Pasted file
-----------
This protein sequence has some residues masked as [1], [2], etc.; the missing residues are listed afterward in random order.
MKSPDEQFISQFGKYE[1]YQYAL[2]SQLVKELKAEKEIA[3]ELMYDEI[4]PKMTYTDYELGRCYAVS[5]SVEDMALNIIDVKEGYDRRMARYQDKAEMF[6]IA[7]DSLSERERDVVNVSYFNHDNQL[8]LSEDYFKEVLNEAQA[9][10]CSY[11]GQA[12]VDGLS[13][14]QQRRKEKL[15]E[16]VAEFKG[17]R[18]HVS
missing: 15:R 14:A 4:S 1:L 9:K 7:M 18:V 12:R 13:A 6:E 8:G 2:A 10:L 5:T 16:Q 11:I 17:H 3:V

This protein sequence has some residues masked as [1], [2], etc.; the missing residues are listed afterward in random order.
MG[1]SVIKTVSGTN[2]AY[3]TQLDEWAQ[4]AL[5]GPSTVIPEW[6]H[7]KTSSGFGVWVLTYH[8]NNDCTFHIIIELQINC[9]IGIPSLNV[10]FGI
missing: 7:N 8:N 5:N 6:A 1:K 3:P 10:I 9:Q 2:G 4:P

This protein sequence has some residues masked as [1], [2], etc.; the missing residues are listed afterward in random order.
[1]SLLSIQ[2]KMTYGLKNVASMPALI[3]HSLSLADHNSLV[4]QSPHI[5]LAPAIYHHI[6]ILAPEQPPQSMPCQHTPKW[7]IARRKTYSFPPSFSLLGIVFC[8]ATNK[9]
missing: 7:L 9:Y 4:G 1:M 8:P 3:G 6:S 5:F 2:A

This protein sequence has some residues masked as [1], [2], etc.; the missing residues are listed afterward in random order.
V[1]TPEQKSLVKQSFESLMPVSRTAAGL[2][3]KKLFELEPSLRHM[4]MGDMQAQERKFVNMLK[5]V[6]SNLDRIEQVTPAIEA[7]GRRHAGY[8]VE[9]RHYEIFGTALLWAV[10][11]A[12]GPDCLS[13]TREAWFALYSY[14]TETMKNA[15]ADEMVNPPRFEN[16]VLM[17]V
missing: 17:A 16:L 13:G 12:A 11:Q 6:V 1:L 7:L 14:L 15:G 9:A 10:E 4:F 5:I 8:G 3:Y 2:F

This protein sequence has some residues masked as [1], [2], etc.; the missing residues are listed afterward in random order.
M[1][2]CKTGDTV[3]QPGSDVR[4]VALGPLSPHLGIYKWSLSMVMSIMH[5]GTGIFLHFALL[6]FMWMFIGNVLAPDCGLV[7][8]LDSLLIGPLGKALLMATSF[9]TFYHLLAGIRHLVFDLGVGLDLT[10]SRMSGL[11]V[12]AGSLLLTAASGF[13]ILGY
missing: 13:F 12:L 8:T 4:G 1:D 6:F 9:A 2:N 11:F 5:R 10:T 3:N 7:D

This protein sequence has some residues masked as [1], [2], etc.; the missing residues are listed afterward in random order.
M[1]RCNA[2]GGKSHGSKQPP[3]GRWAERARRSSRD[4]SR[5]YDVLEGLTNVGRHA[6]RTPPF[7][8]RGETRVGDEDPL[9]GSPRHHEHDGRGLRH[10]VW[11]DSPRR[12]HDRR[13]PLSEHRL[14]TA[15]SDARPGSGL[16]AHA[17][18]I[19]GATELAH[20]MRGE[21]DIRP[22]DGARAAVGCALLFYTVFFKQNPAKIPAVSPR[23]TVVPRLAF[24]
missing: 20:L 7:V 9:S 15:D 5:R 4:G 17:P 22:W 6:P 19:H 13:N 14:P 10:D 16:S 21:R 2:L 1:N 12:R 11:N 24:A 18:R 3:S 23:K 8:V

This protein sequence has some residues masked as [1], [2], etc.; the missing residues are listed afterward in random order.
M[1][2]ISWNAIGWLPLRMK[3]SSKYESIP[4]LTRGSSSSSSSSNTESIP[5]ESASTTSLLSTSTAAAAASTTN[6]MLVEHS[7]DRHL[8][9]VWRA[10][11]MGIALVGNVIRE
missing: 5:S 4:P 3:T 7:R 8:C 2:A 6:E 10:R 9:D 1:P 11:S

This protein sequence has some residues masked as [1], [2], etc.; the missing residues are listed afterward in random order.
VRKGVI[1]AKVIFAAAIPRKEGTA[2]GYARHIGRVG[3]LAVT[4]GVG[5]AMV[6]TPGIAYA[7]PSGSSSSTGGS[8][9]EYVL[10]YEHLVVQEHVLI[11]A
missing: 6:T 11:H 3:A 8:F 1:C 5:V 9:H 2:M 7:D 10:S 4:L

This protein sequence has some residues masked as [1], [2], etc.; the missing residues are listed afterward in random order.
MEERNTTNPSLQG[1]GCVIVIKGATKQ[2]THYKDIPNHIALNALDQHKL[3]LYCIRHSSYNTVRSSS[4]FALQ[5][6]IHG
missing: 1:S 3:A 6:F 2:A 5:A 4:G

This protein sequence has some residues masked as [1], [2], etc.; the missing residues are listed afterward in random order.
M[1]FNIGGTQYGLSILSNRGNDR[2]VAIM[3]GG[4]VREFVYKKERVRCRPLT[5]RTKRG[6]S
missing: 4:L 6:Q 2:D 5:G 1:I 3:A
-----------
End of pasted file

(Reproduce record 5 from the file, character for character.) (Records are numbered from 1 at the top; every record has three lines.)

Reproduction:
This protein sequence has some residues masked as [1], [2], etc.; the missing residues are listed afterward in random order.
M[1][2]CKTGDTV[3]QPGSDVR[4]VALGPLSPHLGIYKWSLSMVMSIMH[5]GTGIFLHFALL[6]FMWMFIGNVLAPDCGLV[7][8]LDSLLIGPLGKALLMATSF[9]TFYHLLAGIRHLVFDLGVGLDLT[10]SRMSGL[11]V[12]AGSLLLTAASGF[13]ILGY
missing: 13:F 12:L 8:T 4:G 1:D 6:F 9:A 2:N 11:F 5:R 10:T 3:N 7:D